ERM Panel Discussion

Views on risk management and the future of China’s insurance industry Tian Jinzhao

Chinese Version


The Society of Actuaries (SOA) held a Risk Management Seminar in Xi’an on Sept. 5, 2019. During the seminar, guest presenters expressed their opinions and had a wonderful discussion about risk management and the future of China’s insurance industry. Here is a summary of the major points, which represent only the personal opinions of the guest presenters.


  • Lynn Lin, FSA, FCAA, chief risk officer, AIA Co., China

Guest presenters:

  • Wang Qing, FSA, chief actuary, Agricultural Bank Life Insurance Co. Ltd.
  • Zhao Yuping, FSA, chief actuary and chief risk officer, Sunshine Life Insurance Co. Ltd.
  • Anthony Wu, FSA, president assistant and chief risk officer, AXA Tianping P & C Insurance Co. Ltd.
  • Karen Tan, FIA, chief risk officer, Reinsurance Asia, and managing director of Life & Health Reinsurance Risk Management, Swiss Re

Lynn Lin: In recent years, China’s insurance industry has made great progress in risk management. All presenters here are senior risk management professionals and have witnessed or participated in the development of risk management in China’s insurance industry. Please share your valuable insights and experiences with us today.

Mr. Wang, as a senior chief actuary and a former chief risk officer in our industry, could you please share your general view on risk management in China’s insurance industry?

Wang Qing: Although risk management in China’s insurance industry started relatively late, regulators and the C-suite have attached great importance to risk management work. Regulators constantly are standardizing and improving regulatory systems, such as solvency and asset-liability management. They have advanced detailed requirements for system integrity and compliance effectiveness and have established a comprehensive reporting system, all of which has played an important role in promoting risk management effectiveness in the industry. However, I think there is still room for improvement in risk management across the entire industry, where further study and the accumulation of experience are needed.

At present, most companies only calculate risk exposure and duration gap. However, in China, due to the lack of relevant financial instruments, among other reasons, most insurance companies have not yet taken actions like risk hedging. Moreover, because China has fewer long-term assets and asset duration is shorter than liability duration in the industry, this results in relatively high reinvestment risk. Judging from recent treasury bond rate trends, there is a certain downward trend. I suggest that insurance companies do more sensitivity tests to determine the impact of falling interest rates on solvency and assets and liabilities.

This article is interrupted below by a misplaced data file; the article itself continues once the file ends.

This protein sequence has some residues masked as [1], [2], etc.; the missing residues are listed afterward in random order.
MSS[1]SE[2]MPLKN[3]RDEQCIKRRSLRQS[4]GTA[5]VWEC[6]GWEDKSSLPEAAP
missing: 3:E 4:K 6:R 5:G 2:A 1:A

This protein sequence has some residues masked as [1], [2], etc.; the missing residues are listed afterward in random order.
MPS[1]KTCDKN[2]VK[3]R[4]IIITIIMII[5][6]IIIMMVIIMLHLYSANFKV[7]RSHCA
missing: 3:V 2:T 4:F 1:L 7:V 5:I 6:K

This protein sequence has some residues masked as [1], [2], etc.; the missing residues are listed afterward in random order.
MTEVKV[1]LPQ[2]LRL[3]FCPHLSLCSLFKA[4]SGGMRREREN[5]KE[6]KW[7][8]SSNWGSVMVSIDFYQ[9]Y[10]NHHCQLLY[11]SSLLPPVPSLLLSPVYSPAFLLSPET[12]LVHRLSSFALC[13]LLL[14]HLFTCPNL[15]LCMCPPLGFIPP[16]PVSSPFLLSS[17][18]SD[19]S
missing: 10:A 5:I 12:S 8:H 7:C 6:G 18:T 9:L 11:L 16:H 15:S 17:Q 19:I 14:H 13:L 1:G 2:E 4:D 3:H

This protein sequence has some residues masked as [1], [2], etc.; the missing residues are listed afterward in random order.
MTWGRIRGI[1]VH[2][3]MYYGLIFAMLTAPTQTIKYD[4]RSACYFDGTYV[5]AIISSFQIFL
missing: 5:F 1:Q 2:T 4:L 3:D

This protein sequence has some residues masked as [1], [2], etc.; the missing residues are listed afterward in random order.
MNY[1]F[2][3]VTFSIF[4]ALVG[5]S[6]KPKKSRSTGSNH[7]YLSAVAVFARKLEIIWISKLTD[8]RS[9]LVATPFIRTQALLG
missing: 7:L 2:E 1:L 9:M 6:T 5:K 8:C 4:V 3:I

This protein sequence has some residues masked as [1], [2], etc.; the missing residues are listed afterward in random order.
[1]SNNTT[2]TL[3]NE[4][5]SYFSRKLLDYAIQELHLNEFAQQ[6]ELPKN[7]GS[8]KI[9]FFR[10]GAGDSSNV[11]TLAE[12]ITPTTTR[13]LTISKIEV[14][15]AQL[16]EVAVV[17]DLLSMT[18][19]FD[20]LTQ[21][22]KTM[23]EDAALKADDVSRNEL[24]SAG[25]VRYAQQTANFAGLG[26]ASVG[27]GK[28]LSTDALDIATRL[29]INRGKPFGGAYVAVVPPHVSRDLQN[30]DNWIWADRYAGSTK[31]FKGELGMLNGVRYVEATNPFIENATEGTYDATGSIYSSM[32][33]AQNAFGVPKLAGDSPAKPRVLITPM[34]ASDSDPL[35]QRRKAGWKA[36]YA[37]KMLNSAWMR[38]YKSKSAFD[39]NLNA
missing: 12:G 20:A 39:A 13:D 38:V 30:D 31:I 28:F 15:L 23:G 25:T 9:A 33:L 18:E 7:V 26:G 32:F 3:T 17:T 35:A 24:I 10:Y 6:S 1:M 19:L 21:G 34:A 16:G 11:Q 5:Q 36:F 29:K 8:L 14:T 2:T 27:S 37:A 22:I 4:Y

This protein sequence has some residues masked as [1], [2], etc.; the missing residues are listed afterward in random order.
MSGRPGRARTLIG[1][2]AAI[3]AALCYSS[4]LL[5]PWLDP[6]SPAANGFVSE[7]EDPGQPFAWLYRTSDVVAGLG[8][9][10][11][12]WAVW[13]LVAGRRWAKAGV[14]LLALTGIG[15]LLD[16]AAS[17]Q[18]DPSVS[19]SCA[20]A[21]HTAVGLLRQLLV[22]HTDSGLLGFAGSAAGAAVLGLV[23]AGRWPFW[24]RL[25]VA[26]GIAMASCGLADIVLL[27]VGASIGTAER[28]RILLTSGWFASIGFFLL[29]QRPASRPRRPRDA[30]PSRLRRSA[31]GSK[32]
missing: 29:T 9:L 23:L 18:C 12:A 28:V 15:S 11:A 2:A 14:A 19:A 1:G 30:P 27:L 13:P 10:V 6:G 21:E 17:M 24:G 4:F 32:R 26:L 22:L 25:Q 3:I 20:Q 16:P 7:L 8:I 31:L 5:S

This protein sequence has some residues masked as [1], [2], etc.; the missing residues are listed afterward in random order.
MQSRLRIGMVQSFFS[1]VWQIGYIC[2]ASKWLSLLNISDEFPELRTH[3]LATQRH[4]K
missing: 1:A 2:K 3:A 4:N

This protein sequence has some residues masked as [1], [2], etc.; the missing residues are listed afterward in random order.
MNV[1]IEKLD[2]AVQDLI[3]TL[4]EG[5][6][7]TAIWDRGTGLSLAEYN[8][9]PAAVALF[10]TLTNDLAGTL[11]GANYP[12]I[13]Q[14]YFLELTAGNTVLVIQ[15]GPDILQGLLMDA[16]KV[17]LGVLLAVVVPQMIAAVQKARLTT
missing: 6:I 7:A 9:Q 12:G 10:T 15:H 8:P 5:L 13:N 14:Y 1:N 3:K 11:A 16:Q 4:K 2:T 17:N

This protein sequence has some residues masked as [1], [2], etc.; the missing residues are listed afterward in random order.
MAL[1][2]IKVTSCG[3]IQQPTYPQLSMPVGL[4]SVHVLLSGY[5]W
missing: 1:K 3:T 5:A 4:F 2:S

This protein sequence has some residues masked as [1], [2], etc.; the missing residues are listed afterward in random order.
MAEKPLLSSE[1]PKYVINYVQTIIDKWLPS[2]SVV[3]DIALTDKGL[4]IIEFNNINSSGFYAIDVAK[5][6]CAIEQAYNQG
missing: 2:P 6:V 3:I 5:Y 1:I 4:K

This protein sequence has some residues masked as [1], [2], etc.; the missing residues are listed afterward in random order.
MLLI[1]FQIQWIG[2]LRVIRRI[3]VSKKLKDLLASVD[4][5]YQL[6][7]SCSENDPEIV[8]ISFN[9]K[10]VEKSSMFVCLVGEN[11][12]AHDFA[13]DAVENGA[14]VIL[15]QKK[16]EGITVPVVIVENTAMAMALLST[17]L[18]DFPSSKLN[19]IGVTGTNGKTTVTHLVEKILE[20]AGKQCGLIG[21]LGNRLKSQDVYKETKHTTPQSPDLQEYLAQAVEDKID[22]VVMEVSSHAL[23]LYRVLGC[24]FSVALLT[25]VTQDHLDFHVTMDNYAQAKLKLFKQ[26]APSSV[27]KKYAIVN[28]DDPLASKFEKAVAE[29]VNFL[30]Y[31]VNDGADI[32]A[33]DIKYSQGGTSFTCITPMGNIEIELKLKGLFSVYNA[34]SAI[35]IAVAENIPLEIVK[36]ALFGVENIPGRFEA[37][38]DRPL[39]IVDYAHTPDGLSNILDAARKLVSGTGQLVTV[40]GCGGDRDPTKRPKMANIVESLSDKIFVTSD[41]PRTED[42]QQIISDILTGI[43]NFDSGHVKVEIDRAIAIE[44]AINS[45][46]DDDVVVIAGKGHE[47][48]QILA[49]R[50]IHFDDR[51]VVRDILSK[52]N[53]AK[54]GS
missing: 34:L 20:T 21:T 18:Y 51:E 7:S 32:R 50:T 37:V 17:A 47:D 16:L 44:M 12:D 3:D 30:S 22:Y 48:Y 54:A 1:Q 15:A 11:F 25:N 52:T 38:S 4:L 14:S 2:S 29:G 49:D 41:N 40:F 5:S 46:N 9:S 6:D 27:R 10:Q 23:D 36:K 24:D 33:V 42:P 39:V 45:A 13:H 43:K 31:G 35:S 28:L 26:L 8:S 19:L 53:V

Lynn Lin: Thank you, Mr. Wang. Mr. Wang just mentioned the interest rate risk that life insurance companies face. To prevent interest rate risk, we need to make efforts on both the asset and the liability sides. There is a question on the liability side that I would like to ask Mr. Zhao about: How, from the perspective of product design and sales management, can we understand emerging refined insurance consumption demands, changes in future sales teams, and the impact from new technologies and new platforms?

Zhao Yuping: When customers come from different channels and have different characteristics, they also will have different preferences and different needs. Today’s customers are younger and younger, and they also are more professional. Their insurance requirements and consumption habits have changed considerably compared with what they were a few years ago. Furthermore, customers increasingly are concerned about more generalized insurance products, such as disease prevention, health management, pensions and the like. Insurance companies need to make changes to adapt to these transformations.